7 Bond Funds to Anchor Your Retirement Portfolio

Retirement savers need to weigh interest-rate and inflation risks when structuring their investments. These seven bond funds help them do just that.

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For many investors, bonds and bond funds are synonymous with income. Stocks are for growth, and bonds are designed to throw off regular coupon payments.

But in a world where the 10-year Treasury note yields only 1.5% after a major spike, the notion of bonds as purely income vehicles doesn't make a lot of sense.

That's perfectly fine because that was never the role bonds were designed to play in a modern retirement portfolio.

"The 'income' aspect of fixed income tends to be what gets the most attention,” says Douglas Robinson, founder and president of RCM Robinson Capital Management LLC, an investment advisory firm based in Mill Valley, California, specializing in Treasury funds management and the healthcare and pension management needs of local governments. "But a bond portfolio, if structured correctly, can play a critical role in reducing volatility and drawdowns that is ultimately far more important.”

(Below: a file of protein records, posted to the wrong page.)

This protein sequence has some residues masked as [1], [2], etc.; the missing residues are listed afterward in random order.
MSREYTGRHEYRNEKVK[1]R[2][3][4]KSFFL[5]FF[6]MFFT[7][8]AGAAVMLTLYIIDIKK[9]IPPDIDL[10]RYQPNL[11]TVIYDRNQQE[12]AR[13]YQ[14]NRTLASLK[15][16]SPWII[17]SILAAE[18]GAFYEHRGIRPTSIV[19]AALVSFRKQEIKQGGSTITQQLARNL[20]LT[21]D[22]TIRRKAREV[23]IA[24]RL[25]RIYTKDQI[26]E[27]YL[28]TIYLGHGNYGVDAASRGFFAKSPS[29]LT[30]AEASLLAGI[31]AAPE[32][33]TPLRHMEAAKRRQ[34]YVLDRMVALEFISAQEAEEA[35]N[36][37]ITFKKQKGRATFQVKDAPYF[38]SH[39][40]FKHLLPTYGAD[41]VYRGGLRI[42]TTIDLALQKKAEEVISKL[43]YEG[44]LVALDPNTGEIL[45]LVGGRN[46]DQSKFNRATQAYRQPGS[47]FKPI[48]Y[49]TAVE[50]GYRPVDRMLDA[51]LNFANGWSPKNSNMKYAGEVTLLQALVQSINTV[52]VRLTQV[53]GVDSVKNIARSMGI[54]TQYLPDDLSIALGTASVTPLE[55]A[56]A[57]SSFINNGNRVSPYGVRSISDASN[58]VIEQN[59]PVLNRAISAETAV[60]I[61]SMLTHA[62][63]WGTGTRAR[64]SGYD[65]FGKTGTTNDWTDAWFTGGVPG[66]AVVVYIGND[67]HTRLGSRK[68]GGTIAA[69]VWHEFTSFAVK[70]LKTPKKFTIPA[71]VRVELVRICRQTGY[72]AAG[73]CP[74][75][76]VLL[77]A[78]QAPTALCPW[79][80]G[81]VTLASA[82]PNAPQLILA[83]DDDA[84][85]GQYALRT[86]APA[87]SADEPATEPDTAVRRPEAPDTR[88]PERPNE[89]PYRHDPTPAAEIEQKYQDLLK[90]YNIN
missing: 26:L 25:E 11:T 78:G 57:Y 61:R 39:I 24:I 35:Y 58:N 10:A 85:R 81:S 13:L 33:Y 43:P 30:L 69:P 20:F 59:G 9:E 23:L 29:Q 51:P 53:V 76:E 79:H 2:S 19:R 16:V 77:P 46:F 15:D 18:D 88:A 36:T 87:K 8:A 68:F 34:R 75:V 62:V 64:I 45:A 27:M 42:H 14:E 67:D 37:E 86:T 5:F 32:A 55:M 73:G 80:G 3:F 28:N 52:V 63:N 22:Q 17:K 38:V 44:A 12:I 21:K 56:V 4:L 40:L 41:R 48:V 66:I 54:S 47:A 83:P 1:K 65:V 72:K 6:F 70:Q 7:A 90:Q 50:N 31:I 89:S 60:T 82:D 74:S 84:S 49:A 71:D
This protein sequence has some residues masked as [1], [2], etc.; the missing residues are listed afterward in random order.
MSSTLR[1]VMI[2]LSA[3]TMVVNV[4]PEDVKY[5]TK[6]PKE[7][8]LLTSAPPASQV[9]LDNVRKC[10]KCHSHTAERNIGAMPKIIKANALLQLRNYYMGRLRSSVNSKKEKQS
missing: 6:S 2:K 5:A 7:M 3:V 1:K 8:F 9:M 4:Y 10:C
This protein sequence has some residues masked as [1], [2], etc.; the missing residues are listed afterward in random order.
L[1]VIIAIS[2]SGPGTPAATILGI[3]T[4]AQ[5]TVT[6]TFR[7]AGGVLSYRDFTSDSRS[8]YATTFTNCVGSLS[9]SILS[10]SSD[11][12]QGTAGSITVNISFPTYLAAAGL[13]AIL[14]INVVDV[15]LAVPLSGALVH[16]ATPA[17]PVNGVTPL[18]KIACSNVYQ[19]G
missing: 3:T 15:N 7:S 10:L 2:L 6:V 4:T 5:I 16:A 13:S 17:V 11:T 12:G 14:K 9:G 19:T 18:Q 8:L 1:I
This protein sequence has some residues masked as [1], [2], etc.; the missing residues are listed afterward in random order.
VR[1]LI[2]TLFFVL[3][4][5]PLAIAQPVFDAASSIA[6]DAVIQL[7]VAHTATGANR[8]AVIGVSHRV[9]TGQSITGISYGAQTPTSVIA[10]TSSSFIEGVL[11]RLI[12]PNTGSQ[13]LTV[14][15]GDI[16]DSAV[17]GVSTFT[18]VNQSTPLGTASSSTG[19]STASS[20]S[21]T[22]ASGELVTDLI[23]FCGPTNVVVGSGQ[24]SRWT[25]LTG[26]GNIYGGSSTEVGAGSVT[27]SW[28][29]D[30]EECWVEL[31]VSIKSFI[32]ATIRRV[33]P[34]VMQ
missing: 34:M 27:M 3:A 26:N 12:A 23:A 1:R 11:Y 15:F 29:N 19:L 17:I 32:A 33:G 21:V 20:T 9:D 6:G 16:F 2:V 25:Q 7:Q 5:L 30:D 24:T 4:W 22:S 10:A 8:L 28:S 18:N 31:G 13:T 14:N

The key, of course, is "structured correctly." Bonds have their own risk factors, such as interest-rate risk, sensitivity to inflation and, in the case of non-Treasury bonds, default risk. Investors will need to weigh these risks when putting together a portfolio of bonds or bond funds.

Today, we're going to do exactly that. We're going to pick apart the universe of bond funds and ETFs to build the ultimate safety portfolio. While each fund has its own unique set of risks, including them in a diversified portfolio should reduce volatility and help you sleep a little easier at night.

With that in mind, here are seven of the best bond funds for retirement savers to add to their portfolio. Specificially, we're highlighting shorter- and medium-term funds that can help round out the more defensive aspects of a fixed-income retirement allocation.

Data is as of Sept. 27. SEC yields reflect the interest earned after deducting fund expenses for the most recent 30-day period and are a standard measure for bond and preferred-stock funds.

Charles Lewis Sizemore, CFA
Contributing Writer, Kiplinger.com

Charles Lewis Sizemore, CFA is the Chief Investment Officer of Sizemore Capital Management LLC, a registered investment advisor based in Dallas, Texas, where he specializes in dividend-focused portfolios and in building alternative allocations with minimal correlation to the stock market.